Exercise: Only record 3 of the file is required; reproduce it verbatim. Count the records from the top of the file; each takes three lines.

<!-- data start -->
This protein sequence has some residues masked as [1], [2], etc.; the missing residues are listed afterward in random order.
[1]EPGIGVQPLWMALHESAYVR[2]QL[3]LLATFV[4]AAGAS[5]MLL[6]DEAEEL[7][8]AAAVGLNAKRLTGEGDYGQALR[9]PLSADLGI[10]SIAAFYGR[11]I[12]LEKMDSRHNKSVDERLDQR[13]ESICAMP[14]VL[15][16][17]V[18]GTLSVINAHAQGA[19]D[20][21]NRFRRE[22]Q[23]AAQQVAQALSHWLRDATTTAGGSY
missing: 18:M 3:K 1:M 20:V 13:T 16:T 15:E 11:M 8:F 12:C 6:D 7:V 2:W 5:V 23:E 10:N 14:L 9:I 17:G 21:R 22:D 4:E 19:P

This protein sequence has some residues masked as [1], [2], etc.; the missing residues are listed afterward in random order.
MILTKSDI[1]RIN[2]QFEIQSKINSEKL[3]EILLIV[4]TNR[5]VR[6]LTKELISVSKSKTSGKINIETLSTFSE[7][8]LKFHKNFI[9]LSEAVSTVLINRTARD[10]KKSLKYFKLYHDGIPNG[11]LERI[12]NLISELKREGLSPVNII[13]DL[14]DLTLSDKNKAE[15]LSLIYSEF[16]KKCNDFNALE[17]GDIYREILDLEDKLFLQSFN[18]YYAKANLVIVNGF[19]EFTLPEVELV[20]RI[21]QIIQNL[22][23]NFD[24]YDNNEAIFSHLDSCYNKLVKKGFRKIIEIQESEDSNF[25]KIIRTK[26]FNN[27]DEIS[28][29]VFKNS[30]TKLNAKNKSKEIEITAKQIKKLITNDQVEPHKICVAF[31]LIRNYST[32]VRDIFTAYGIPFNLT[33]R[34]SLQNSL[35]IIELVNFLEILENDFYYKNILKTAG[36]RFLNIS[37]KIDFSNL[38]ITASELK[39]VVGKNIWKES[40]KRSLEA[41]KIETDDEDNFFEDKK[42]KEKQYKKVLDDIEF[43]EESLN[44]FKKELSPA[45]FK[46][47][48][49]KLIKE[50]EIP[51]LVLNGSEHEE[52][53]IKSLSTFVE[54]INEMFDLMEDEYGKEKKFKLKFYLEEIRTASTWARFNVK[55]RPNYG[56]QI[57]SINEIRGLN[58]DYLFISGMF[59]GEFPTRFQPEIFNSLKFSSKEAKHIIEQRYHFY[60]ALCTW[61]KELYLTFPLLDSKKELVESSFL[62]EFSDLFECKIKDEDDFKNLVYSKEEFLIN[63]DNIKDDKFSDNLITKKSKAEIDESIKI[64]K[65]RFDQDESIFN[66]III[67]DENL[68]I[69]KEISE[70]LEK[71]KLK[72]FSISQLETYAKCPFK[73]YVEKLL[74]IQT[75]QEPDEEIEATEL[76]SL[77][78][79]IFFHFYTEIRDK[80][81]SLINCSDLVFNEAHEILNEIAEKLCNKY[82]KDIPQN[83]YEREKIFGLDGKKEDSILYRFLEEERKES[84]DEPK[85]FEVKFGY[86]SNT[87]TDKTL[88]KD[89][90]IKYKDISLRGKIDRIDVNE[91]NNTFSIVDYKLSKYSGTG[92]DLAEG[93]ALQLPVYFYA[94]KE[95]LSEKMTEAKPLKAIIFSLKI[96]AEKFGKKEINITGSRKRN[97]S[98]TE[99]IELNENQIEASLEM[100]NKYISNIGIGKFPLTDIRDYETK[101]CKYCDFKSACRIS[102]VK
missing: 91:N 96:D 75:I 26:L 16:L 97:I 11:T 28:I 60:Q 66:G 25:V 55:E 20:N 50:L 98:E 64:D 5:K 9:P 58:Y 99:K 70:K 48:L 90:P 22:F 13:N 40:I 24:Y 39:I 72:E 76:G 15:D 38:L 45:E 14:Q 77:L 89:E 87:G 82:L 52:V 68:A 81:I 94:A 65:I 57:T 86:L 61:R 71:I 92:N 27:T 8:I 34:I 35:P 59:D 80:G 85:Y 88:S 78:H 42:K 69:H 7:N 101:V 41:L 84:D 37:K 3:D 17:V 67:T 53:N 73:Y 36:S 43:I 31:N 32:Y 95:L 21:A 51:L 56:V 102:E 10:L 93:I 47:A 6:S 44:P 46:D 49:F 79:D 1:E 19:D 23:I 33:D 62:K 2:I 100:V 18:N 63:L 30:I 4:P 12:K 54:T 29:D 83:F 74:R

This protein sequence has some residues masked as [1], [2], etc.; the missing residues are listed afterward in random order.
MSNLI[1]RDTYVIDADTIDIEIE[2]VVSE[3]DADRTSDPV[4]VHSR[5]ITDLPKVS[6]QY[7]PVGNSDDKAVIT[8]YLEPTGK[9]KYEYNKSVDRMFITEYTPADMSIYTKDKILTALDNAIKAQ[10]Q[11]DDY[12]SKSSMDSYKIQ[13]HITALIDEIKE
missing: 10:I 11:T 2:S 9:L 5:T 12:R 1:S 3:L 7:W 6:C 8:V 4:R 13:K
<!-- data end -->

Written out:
This protein sequence has some residues masked as [1], [2], etc.; the missing residues are listed afterward in random order.
MSNLI[1]RDTYVIDADTIDIEIE[2]VVSE[3]DADRTSDPV[4]VHSR[5]ITDLPKVS[6]QY[7]PVGNSDDKAVIT[8]YLEPTGK[9]KYEYNKSVDRMFITEYTPADMSIYTKDKILTALDNAIKAQ[10]Q[11]DDY[12]SKSSMDSYKIQ[13]HITALIDEIKE
missing: 10:I 11:T 2:S 9:L 5:T 12:R 1:S 3:L 7:W 6:C 8:V 4:R 13:K